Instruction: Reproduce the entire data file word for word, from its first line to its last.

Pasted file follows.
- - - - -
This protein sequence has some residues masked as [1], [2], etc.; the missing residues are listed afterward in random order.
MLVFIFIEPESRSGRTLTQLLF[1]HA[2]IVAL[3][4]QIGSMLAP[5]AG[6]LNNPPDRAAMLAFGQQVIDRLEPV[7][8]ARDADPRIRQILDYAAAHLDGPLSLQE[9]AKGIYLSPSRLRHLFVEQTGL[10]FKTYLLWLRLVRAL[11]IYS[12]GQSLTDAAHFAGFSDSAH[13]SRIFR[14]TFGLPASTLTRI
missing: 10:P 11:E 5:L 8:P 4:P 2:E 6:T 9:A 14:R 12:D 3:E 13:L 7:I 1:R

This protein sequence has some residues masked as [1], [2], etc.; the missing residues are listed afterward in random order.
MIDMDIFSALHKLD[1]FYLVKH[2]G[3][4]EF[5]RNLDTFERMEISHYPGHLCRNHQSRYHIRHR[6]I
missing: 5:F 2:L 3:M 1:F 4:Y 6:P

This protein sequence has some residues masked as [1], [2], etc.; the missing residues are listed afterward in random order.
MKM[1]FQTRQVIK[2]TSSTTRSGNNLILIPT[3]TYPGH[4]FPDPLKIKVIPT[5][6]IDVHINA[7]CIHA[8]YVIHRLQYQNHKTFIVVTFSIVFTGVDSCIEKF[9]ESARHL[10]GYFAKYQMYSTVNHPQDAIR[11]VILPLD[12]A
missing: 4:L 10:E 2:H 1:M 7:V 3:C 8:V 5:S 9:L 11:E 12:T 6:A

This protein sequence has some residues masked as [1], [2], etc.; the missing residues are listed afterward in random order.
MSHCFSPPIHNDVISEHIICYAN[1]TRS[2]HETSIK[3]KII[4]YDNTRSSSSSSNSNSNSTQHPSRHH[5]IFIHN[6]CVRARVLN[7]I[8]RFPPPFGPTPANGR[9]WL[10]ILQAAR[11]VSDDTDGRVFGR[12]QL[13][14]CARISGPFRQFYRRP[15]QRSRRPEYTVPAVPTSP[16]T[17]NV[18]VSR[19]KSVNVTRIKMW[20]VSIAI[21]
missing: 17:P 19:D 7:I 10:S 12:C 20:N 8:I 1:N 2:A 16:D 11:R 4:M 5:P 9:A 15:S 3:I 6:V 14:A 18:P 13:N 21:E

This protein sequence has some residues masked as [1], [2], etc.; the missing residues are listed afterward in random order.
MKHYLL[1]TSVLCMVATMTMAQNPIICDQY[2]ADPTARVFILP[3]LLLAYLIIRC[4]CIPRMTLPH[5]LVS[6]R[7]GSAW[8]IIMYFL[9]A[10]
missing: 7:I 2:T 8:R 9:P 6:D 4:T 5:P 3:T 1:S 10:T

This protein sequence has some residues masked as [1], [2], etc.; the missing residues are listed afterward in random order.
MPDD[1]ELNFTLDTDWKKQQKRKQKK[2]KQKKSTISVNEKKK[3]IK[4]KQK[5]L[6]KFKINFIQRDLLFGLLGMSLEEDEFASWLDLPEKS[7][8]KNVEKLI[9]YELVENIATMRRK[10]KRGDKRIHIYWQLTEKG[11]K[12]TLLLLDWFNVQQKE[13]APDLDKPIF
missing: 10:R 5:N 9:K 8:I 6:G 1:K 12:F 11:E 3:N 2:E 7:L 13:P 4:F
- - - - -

This protein sequence has some residues masked as [1], [2], etc.; the missing residues are listed afterward in random order.
MLVFIFIEPESRSGRTLTQLLF[1]HA[2]IVAL[3][4]QIGSMLAP[5]AG[6]LNNPPDRAAMLAFGQQVIDRLEPV[7][8]ARDADPRIRQILDYAAAHLDGPLSLQE[9]AKGIYLSPSRLRHLFVEQTGL[10]FKTYLLWLRLVRAL[11]IYS[12]GQSLTDAAHFAGFSDSAH[13]SRIFR[14]TFGLPASTLTRI
missing: 10:P 11:E 5:L 8:P 4:P 2:E 6:T 9:A 14:R 12:D 3:E 13:L 7:I 1:R

This protein sequence has some residues masked as [1], [2], etc.; the missing residues are listed afterward in random order.
MIDMDIFSALHKLD[1]FYLVKH[2]G[3][4]EF[5]RNLDTFERMEISHYPGHLCRNHQSRYHIRHR[6]I
missing: 5:F 2:L 3:M 1:F 4:Y 6:P

This protein sequence has some residues masked as [1], [2], etc.; the missing residues are listed afterward in random order.
MKM[1]FQTRQVIK[2]TSSTTRSGNNLILIPT[3]TYPGH[4]FPDPLKIKVIPT[5][6]IDVHINA[7]CIHA[8]YVIHRLQYQNHKTFIVVTFSIVFTGVDSCIEKF[9]ESARHL[10]GYFAKYQMYSTVNHPQDAIR[11]VILPLD[12]A
missing: 4:L 10:E 2:H 1:M 7:V 3:C 8:V 5:S 9:L 11:E 12:T 6:A

This protein sequence has some residues masked as [1], [2], etc.; the missing residues are listed afterward in random order.
MSHCFSPPIHNDVISEHIICYAN[1]TRS[2]HETSIK[3]KII[4]YDNTRSSSSSSNSNSNSTQHPSRHH[5]IFIHN[6]CVRARVLN[7]I[8]RFPPPFGPTPANGR[9]WL[10]ILQAAR[11]VSDDTDGRVFGR[12]QL[13][14]CARISGPFRQFYRRP[15]QRSRRPEYTVPAVPTSP[16]T[17]NV[18]VSR[19]KSVNVTRIKMW[20]VSIAI[21]
missing: 17:P 19:D 7:I 10:S 12:C 20:N 8:I 1:N 2:A 16:D 11:R 4:M 5:P 9:A 15:S 3:I 6:V 14:A 18:P 13:N 21:E

This protein sequence has some residues masked as [1], [2], etc.; the missing residues are listed afterward in random order.
MKHYLL[1]TSVLCMVATMTMAQNPIICDQY[2]ADPTARVFILP[3]LLLAYLIIRC[4]CIPRMTLPH[5]LVS[6]R[7]GSAW[8]IIMYFL[9]A[10]
missing: 7:I 2:T 8:R 9:P 6:D 4:T 5:P 3:T 1:S 10:T

This protein sequence has some residues masked as [1], [2], etc.; the missing residues are listed afterward in random order.
MPDD[1]ELNFTLDTDWKKQQKRKQKK[2]KQKKSTISVNEKKK[3]IK[4]KQK[5]L[6]KFKINFIQRDLLFGLLGMSLEEDEFASWLDLPEKS[7][8]KNVEKLI[9]YELVENIATMRRK[10]KRGDKRIHIYWQLTEKG[11]K[12]TLLLLDWFNVQQKE[13]APDLDKPIF
missing: 10:R 5:N 9:K 8:I 6:G 1:K 12:F 11:E 3:N 2:E 7:L 13:P 4:F